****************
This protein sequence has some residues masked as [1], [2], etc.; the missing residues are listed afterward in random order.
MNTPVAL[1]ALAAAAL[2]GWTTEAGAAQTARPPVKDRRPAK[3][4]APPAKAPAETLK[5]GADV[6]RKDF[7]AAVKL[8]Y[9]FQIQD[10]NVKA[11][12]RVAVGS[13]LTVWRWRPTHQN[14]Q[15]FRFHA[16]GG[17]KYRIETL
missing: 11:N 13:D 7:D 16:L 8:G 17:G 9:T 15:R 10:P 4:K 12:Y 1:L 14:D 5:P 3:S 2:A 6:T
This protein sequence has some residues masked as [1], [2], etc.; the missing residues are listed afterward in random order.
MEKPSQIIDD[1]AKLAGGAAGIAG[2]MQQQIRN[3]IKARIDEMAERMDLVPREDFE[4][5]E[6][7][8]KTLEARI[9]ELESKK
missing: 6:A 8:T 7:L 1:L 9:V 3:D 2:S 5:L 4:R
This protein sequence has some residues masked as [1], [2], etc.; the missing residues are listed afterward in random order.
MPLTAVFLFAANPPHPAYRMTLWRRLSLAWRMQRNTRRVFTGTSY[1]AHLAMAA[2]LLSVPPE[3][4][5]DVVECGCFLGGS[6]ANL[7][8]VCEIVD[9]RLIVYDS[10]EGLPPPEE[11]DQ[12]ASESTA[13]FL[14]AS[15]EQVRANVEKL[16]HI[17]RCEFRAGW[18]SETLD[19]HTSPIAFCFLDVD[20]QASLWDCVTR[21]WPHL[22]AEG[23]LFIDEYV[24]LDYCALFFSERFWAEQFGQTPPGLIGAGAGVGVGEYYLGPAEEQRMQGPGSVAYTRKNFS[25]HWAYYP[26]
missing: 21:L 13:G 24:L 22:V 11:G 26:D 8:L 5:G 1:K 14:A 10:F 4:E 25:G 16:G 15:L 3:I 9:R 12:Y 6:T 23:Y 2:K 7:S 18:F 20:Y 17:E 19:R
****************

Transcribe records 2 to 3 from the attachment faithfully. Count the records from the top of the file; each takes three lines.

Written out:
This protein sequence has some residues masked as [1], [2], etc.; the missing residues are listed afterward in random order.
MEKPSQIIDD[1]AKLAGGAAGIAG[2]MQQQIRN[3]IKARIDEMAERMDLVPREDFE[4][5]E[6][7][8]KTLEARI[9]ELESKK
missing: 6:A 8:T 7:L 1:L 9:V 3:D 2:S 5:L 4:R
This protein sequence has some residues masked as [1], [2], etc.; the missing residues are listed afterward in random order.
MPLTAVFLFAANPPHPAYRMTLWRRLSLAWRMQRNTRRVFTGTSY[1]AHLAMAA[2]LLSVPPE[3][4][5]DVVECGCFLGGS[6]ANL[7][8]VCEIVD[9]RLIVYDS[10]EGLPPPEE[11]DQ[12]ASESTA[13]FL[14]AS[15]EQVRANVEKL[16]HI[17]RCEFRAGW[18]SETLD[19]HTSPIAFCFLDVD[20]QASLWDCVTR[21]WPHL[22]AEG[23]LFIDEYV[24]LDYCALFFSERFWAEQFGQTPPGLIGAGAGVGVGEYYLGPAEEQRMQGPGSVAYTRKNFS[25]HWAYYP[26]
missing: 21:L 13:G 24:L 22:V 11:G 26:D 8:L 5:G 1:K 14:A 10:F 4:E 25:G 16:G 15:L 3:I 9:R 12:Y 6:T 23:Y 2:K 7:S 18:F 20:Y 17:E 19:R